Listening to Labour leaders espouse whatever intellectual fad is currently doing the rounds on the other side of the Atlantic is nothing new for those of us who follow these things.
The odds are that Ed Miliband’s advocacy of predistribution will be no longer lasting than Blair’s embrace of communitarianism or Brown’s support for progressive universalism. Indeed, if anyone can even remember what the latter was, kindly enlighten the rest of us.
But in tantalising interview with the Daily Telegraph yesterday, Miliband demonstrated that his political thought is also anchored in traditions that are at least indigenous to the British left. While the article is being spun as a tribute to Thatcherism – and in Telegraphworld, what isn’t? – that interpretation will strike more observant readers as somewhat strained.
What Miliband actually said was that he is ‘now much clearer than I was two years ago about the depth of change we need’ if he is to attain his stated goal of saving capitalism from itself.
In demanding a break with the consensus of the last 30 years – although his exact words are not reproduced – he implicitly accepts that New Labour was a continuation of the Thatcher project, and that Britain needs to move on from these twin schools of thought. That much is the beginning of wisdom.
Somehow the tone of the piece – authored by Eton and Oxbridge educated Thatcherite diehard Charles Moore – reminds me of Bill Grundy’s infamous televised 1976 tête-à-tête with the Sex Pistols, with the writer constantly imploring Ed to say something outrageous.
By trying too hard to get Ed to praise the ideas of his famous Marxist father, Moore fails to draw out Miliband on positive proposals. But dad is tactfully disavowed, and what caught my eye was a favourable namecheck instead to Tony Crosland, the most important thinker the Labour right has ever produced.
Crosland’s 1956 book ‘The Future of Socialism’ essentially set out the basics of an outlook that became known as revisionism, and which was to remain influential within the Labour Party until its remaining standard bearers departed to form the Social Democratic Party in the early eighties.
Rather than emphasise nationalisation and planning as goals in themselves, as did the Bevanite Labour left and those influenced by the Communist Party, Crosland and the revisionists instead laid the stress on egalitarianism.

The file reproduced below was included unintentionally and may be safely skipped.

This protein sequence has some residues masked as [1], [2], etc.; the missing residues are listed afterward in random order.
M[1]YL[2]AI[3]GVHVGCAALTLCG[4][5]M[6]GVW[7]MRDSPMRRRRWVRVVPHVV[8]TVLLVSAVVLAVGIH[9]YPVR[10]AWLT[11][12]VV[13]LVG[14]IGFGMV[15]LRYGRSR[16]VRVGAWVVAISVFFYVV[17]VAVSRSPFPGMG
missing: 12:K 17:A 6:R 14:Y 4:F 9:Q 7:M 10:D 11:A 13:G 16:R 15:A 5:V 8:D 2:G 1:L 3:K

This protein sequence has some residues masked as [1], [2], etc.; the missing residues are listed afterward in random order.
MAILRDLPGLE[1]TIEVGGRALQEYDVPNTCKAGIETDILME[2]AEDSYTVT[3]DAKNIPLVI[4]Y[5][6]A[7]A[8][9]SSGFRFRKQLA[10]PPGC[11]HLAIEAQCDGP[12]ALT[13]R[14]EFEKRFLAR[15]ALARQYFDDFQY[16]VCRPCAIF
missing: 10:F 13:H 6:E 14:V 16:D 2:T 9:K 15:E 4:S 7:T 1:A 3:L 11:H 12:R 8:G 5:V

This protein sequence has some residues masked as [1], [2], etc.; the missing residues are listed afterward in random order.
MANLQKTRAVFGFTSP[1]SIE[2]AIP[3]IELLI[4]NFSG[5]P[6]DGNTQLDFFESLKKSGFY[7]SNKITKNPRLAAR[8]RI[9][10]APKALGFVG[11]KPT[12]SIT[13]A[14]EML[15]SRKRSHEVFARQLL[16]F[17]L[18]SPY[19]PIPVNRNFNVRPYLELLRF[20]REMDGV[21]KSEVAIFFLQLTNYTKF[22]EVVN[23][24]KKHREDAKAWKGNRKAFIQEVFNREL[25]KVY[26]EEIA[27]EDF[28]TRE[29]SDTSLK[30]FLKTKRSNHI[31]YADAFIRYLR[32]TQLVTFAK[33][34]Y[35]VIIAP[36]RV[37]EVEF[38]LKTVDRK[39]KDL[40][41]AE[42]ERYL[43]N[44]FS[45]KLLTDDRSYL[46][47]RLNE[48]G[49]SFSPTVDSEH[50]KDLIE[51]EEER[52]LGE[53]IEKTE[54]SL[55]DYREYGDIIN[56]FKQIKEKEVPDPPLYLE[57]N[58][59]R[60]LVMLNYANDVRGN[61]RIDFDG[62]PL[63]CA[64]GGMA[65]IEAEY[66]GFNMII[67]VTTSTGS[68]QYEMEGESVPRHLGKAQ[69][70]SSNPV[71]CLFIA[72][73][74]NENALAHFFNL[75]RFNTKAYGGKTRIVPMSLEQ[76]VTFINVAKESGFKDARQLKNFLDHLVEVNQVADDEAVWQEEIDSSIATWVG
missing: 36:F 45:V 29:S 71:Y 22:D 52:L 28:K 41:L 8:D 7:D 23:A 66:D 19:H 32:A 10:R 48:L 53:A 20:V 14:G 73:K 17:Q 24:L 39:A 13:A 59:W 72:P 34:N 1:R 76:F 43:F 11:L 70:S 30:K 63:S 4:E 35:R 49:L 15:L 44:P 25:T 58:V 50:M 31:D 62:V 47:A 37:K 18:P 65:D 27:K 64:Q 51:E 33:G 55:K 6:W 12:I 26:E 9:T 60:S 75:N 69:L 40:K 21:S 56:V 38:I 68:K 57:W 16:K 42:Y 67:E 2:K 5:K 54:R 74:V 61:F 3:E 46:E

The capitalist state had become a welfare state, the revisionists argued, and democratic institutions could be used to ensure that profit created in the private sector could be reinvested in socially desirable projects rather than squandered on privileged consumption, he argued.
Full employment had given unions a real degree of clout, and the sellers’ market for labour power meant that workers could ensure perpetually rising living standards.
This, the Croslandites believed, was possible because capitalism had been permanently transformed since its near death experience in the 1930s, with Keynesianism ensuring perpetual prosperity.
So when the Tory prime minister of the day told Britons that they had never had it so good – the favourite phrase of those who’ve always had it better – he was only telling the truth.
The trouble is, the country in which we live is no longer much like that. Nearly 60 years later, Brown’s Crosland-like contention that the boom and bust can be abolished by the sagacity of labour government’s stands exposed as at once hubristic and credulous.
Britain is in a double dip recession, with living standards falling and not rising. While idea that economic recovery will kick in next year or the year after cannot be definitively excluded, the odds against renewed upturn grow larger by the day.
The ruling classes of Europe and beyond have turned to austerity, and are stepping up their efforts to dismantle the remnants of the postwar social democratic settlement. Their ability to do so is enhanced by three decades of neoliberalism, in which three successive Labour governments in this country were not just complicit but central.
In short, there is no material basis for a return to Croslandism, or for that matter, even pretty modest schemes for predistribution. If Miliband really is clear about the depth of the change that is now necessary, he might indeed do well to reread some of his father’s literary output.